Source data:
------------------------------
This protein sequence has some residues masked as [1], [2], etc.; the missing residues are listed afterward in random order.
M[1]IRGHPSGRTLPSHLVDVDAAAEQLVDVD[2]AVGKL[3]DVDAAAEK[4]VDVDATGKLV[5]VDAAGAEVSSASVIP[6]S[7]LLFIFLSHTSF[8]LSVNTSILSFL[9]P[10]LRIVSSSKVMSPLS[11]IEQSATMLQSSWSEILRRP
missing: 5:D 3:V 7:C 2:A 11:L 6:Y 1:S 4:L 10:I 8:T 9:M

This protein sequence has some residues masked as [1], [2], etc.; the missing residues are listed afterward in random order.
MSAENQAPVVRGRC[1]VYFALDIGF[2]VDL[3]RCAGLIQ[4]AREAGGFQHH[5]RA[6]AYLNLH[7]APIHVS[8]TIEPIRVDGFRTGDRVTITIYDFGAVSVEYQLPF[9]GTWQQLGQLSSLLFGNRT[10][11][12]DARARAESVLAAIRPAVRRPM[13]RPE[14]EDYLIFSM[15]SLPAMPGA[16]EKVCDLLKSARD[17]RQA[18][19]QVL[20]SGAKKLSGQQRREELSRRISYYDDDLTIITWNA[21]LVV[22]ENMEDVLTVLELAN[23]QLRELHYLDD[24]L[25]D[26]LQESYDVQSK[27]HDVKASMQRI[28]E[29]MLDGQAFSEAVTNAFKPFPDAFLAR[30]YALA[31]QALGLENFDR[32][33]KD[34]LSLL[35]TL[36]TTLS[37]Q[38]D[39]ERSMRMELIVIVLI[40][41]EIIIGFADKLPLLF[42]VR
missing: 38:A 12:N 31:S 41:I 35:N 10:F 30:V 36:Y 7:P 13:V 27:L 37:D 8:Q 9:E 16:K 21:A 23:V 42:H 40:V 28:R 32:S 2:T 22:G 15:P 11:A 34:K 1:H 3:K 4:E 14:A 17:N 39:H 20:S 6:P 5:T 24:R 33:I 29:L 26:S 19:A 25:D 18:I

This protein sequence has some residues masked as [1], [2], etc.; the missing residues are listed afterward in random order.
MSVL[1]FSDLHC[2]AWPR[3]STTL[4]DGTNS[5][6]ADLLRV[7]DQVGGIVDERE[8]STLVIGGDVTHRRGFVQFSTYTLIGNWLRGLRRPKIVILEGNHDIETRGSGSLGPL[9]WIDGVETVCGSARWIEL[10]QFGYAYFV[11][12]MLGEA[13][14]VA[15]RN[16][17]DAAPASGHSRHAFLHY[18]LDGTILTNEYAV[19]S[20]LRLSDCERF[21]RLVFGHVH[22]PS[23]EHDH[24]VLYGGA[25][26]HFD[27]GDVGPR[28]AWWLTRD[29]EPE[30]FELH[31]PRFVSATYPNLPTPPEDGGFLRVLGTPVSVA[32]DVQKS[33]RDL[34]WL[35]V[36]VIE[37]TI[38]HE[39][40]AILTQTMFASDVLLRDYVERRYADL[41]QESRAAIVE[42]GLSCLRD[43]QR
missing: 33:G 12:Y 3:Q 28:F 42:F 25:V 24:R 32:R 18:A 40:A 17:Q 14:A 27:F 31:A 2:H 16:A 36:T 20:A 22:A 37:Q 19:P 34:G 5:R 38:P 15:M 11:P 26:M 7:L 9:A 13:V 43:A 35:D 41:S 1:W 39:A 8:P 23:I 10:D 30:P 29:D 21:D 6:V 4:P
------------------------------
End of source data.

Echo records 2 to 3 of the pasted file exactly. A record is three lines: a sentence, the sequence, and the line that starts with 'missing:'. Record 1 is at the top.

This protein sequence has some residues masked as [1], [2], etc.; the missing residues are listed afterward in random order.
MSAENQAPVVRGRC[1]VYFALDIGF[2]VDL[3]RCAGLIQ[4]AREAGGFQHH[5]RA[6]AYLNLH[7]APIHVS[8]TIEPIRVDGFRTGDRVTITIYDFGAVSVEYQLPF[9]GTWQQLGQLSSLLFGNRT[10][11][12]DARARAESVLAAIRPAVRRPM[13]RPE[14]EDYLIFSM[15]SLPAMPGA[16]EKVCDLLKSARD[17]RQA[18][19]QVL[20]SGAKKLSGQQRREELSRRISYYDDDLTIITWNA[21]LVV[22]ENMEDVLTVLELAN[23]QLRELHYLDD[24]L[25]D[26]LQESYDVQSK[27]HDVKASMQRI[28]E[29]MLDGQAFSEAVTNAFKPFPDAFLAR[30]YALA[31]QALGLENFDR[32][33]KD[34]LSLL[35]TL[36]TTLS[37]Q[38]D[39]ERSMRMELIVIVLI[40][41]EIIIGFADKLPLLF[42]VR
missing: 38:A 12:N 31:S 41:I 35:N 10:F 30:V 36:Y 7:P 13:V 27:L 37:D 8:Q 9:E 16:K 21:A 23:V 42:H 40:V 28:R 32:S 2:T 22:G 15:P 11:A 34:K 1:H 3:K 4:E 14:A 17:N 39:H 20:S 6:P 5:T 24:R 33:I 29:L 26:S 19:A 25:D 18:I

This protein sequence has some residues masked as [1], [2], etc.; the missing residues are listed afterward in random order.
MSVL[1]FSDLHC[2]AWPR[3]STTL[4]DGTNS[5][6]ADLLRV[7]DQVGGIVDERE[8]STLVIGGDVTHRRGFVQFSTYTLIGNWLRGLRRPKIVILEGNHDIETRGSGSLGPL[9]WIDGVETVCGSARWIEL[10]QFGYAYFV[11][12]MLGEA[13][14]VA[15]RN[16][17]DAAPASGHSRHAFLHY[18]LDGTILTNEYAV[19]S[20]LRLSDCERF[21]RLVFGHVH[22]PS[23]EHDH[24]VLYGGA[25][26]HFD[27]GDVGPR[28]AWWLTRD[29]EPE[30]FELH[31]PRFVSATYPNLPTPPEDGGFLRVLGTPVSVA[32]DVQKS[33]RDL[34]WL[35]V[36]VIE[37]TI[38]HE[39][40]AILTQTMFASDVLLRDYVERRYADL[41]QESRAAIVE[42]GLSCLRD[43]QR
missing: 33:G 12:Y 3:Q 28:F 42:F 25:V 24:R 32:R 18:A 40:A 17:Q 14:A 27:F 31:A 2:H 16:A 36:T 20:A 22:A 37:Q 19:P 34:G 5:R 38:P 15:M 11:P 26:M 7:L 9:A 13:V 43:A 35:D 41:S 1:W 39:A 8:P 23:I 10:D 30:P 29:D 21:D 6:V 4:P